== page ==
Intel Atom C3758 Benchmarks
For this exercise, we are using our legacy Linux-Bench scripts which help us see cross-platform “least common denominator” results we have been using for years as well as several results from our updated Linux-Bench2 scripts. At this point, our benchmarking sessions take days to run and we are generating well over a thousand data points. We are also running workloads for software companies that want to see how their software works on the latest hardware. As a result, this is a small sample of the data we are collecting and can share publicly. Our position is always that we are happy to provide some free data but we also have services to let companies run their own workloads in our lab, such as with our DemoEval service. What we do provide is an extremely controlled environment where we know every step is exactly the same and each run is done in a real-world data center, not a test bench.
We are going to show off a few results, and highlight a number of interesting data points in this article.
Python Linux 4.4.2 Kernel Compile Benchmark
This is one of the most requested benchmarks for STH over the past few years. The task was simple, we have a standard configuration file, the Linux 4.4.2 kernel from kernel.org, and make the standard auto-generated configuration utilizing every thread in the system. We are expressing results in terms of compiles per hour to make the results easier to read:
Performance wise we see a fairly stark increase over the 8-core Intel Atom C2758 processor, the Atom C3758’s direct predecessor. We have a number of higher-end parts in our charts as well just to give some relative sense of performance.
c-ray 1.1 Performance
We have been using c-ray for our performance testing for years now. It is a ray tracing benchmark that is extremely popular to show differences in processors under multi-threaded workloads. We are going to use our 4K results which work well at this end of the performance spectrum.
Here we see the Intel Atom C3758 significantly outpace the Intel Xeon D-1518 4C/8T CPU. The decent clock speeds along with a revamped cache also push it well ahead of its predecessor.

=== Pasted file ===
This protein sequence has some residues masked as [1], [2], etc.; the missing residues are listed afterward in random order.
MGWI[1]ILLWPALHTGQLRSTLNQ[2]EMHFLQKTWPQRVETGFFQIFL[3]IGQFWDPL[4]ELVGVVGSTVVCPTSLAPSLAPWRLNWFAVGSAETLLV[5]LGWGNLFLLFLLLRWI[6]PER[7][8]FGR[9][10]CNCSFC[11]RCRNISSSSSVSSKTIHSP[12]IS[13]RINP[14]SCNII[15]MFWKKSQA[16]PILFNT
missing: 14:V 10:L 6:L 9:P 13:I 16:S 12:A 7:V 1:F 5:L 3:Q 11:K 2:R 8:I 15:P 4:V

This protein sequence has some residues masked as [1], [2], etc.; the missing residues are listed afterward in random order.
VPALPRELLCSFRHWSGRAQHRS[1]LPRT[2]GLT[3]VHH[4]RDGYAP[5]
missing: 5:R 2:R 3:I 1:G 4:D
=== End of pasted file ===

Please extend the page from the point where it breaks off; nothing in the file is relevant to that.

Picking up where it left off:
7-zip Compression Performance
7-zip is a widely used compression/ decompression program that works cross-platform. We started using the program during our early days with Windows testing. It is now part of Linux-Bench.
On the compression side, we again see some significant gains. Here the eight cores help the Intel Atom C3758 surpass even the Intel Xeon Bronze 3104 which is more expensive and larger.
NAMD is a molecular modeling benchmark developed by the Theoretical and Computational Biophysics Group in the Beckman Institute for Advanced Science and Technology at the University of Illinois at Urbana-Champaign. More information on the benchmark can be found here. Here are the comparison results for the legacy data set:
We have not discussed this much, but you will see a fairly large gap between the Intel Atom C3758 and the AMD Opteron X3421. The Atom C3758 has twice as many cores but no GPU and a lower TDP. If you need more performance, then this is a better option.
Sysbench CPU test
Sysbench is another one of those widely used Linux benchmarks. We specifically are using the CPU test, not the OLTP test that we use for some storage testing.
Here we see a simple expression of having 8 cores helping in this test. The more cores here, generally the better CPUs do. There are tasks where simply being able to run more in parallel is beneficial.
OpenSSL is widely used to secure communications between servers. This is an important protocol in many server stacks. We first look at our sign tests:
Here are the verify results:
A note here, these are using the standard CPU features, not Intel QuickAssist technology. Intel QAT is an accelerator for compression and encryption that is now several generations old. More programs are now supporting QAT but it still requires explicitly declaring support rather than being a built-in feature. In some OSes, it can be difficult to even get QAT running to accelerate features like ZFS compression.